On Thursday 10th March Tamara, an ambassador at The Girls’ Network, spoke at a special event hosted by Women in Social Housing. The event was a celebration of International Women’s Day and there, Tamara spoke about how, as a young woman, she breaks the bias. Her words inspired every single person in that room and continue to inspire us now.

Here, Tamara talks about her resilience, her determination, and why she wants to help other young women find, and have the confidence to pursue, their dream – whatever that might be.


My name is Tamara and I'm 16 years old. At the age of 11 I made the decision to start playing football, and I broke the bias by joining a boy’s football team. At football I quite often overhear the word ‘lads’; it's something that I should be bothered about but after hearing it for so long I just look at my coach, laugh, and say, ‘I've been forgotten about again’. This then spurs the response of, ‘and Tamara!’. It happens less now, but we all need to work together to remove stereotypes.

I consider myself a tomboy, because that is what everyone has called me for years. But I will always just be me. I am proud that I am unique, I am proud that I am my own person and always will be, that will never change. I think other people would be proud of me for being unique too, if stereotypes change, and we as humans all work together to break the bias. Why should we all be treated differently?

At the beginning of year 10, I came across The Girls' Network when they visited my school. I decided that it was an opportunity that I couldn't miss, so I filled in the application form. After I joined The Girls' Network my confidence grew massively. I went from a child who was afraid to talk to other people, to coaching the under-7 boys' team at my local football club. I've wanted to do this for years but never had the confidence; The Girls' Network has given me the opportunity to do it.

My mentor, Zoe, gave me the opportunity to speak to someone in the career path I’m interested in, and this inspired me to work harder to get there. Every day I feel one tiny step closer to reaching my dream job, and my little goals in between.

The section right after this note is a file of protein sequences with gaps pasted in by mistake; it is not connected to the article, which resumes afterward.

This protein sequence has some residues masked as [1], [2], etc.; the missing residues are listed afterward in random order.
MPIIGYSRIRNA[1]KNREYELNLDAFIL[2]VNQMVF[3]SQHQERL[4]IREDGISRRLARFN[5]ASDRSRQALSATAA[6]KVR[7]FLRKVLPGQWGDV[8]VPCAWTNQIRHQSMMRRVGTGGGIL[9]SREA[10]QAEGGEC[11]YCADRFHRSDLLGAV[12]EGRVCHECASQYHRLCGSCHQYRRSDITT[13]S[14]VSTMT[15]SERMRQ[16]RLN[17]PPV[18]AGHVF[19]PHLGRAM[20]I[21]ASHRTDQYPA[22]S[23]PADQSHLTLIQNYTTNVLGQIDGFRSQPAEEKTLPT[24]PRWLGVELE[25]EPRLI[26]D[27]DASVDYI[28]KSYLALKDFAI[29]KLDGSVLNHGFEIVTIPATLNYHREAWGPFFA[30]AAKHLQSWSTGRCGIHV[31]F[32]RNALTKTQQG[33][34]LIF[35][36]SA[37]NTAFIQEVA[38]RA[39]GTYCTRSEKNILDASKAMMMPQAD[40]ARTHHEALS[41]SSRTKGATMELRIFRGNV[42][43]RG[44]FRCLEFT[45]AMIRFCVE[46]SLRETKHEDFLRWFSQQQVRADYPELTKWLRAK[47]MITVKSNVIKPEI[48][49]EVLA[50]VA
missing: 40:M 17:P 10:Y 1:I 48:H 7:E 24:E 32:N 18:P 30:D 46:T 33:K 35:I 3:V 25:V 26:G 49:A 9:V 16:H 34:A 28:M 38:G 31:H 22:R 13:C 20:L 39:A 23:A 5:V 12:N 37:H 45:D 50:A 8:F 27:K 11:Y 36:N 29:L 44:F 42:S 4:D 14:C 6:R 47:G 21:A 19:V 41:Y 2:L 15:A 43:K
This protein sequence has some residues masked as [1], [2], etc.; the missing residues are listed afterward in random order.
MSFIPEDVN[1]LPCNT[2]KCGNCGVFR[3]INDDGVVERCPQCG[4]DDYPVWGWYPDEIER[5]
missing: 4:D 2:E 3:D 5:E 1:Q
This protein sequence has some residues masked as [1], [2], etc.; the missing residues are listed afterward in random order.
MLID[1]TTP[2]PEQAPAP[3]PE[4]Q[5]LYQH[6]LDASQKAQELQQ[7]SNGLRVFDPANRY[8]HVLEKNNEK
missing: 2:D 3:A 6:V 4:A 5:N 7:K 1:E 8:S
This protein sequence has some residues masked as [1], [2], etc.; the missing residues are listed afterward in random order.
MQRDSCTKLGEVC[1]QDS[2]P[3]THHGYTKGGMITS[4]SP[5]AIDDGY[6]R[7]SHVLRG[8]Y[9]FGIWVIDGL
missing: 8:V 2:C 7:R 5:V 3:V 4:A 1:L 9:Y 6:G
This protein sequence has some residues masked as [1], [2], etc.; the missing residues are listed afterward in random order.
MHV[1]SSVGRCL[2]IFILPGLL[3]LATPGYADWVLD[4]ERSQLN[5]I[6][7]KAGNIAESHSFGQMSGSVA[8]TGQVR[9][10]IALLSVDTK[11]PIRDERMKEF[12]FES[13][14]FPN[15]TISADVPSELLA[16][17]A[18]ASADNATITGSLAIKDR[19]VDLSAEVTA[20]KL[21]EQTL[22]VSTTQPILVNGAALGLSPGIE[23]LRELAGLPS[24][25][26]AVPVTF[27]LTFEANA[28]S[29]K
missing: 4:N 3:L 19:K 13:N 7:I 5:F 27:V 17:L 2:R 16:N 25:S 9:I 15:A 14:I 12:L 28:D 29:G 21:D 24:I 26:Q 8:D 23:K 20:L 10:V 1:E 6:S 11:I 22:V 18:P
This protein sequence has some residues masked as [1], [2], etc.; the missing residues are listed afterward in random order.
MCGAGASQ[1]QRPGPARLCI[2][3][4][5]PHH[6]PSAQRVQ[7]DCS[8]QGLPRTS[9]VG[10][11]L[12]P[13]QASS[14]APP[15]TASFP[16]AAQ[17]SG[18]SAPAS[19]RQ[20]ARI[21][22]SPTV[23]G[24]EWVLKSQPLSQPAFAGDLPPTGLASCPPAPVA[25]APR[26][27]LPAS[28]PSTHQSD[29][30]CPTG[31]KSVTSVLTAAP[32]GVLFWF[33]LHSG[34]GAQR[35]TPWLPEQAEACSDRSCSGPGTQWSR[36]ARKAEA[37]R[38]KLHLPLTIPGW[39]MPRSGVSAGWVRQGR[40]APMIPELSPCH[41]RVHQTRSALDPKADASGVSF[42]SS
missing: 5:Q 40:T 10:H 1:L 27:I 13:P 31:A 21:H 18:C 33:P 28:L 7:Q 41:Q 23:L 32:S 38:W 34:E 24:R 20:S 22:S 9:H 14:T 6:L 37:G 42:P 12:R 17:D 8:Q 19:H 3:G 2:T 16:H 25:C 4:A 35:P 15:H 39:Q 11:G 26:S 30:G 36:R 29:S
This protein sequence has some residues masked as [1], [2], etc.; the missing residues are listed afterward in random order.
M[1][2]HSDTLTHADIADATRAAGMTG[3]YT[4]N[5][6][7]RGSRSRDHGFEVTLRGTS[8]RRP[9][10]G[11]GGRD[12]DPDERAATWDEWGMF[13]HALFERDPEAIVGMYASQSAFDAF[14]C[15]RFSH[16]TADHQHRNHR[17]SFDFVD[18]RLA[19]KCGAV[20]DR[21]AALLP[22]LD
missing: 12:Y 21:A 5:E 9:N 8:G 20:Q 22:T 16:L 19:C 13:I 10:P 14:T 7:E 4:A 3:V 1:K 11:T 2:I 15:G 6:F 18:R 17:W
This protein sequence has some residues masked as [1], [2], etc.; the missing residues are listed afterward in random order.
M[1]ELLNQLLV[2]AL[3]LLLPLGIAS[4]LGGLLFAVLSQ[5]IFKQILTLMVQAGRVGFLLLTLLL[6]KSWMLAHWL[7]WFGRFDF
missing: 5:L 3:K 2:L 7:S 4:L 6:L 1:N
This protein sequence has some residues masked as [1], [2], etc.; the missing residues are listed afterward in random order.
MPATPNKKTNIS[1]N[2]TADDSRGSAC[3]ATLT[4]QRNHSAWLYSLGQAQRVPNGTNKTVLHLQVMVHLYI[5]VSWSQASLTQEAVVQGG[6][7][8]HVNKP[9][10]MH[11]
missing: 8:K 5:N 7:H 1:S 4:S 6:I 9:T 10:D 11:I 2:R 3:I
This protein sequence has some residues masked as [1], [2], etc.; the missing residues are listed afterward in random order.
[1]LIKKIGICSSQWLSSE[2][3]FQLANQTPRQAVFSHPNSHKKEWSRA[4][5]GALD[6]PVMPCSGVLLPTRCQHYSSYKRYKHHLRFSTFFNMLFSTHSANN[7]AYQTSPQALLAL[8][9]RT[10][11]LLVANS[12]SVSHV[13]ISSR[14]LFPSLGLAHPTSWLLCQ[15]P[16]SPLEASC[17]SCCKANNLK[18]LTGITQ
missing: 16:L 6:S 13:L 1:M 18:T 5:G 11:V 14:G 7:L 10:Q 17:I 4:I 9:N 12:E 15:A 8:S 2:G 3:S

Since joining The Girls’ Network I’ve been able to meet a sports physiotherapist at Northumbria University who gave me insight into how to get into this role and what it’s like. I have had my heart set on this path since I was eight years old, and have put my everything towards it since then; in school my GCSE options are focused on this, and I have just been accepted onto a college course that will take me one step closer to getting there.

The college I’m going to accepts both male and female students, but I will be the first woman to enrol. This brought back memories of when I first joined my football team five years ago; I was the only girl there but now these boys are like my family. This is something I am hoping to see happen at college too. 

In the future I would like to become more confident, and I hope to go to university to become a physiotherapist, but if I can get a physiotherapy apprenticeship this would be my preferred option as I like to be hands on. 

Sport is where I am most confident but due to having hypermobility, I have been told that I will never be able to play football to a high level standard, as I am too fragile (in the words of not only my mam but also my doctor). It took me a while to come to terms with this, but after a few months of thinking about it and how I could stay within sport for a job I came across physiotherapy and since that day I've never stopped trying to get there.

My mentoring journey at The Girls’ Network has come to an end, but I’m now part of their Ambassador Community and, as an ambassador, I want to help other girls break the bias. I hope to be able to help others to find something they are as passionate about as I am sport, and help them achieve their goals within that passion.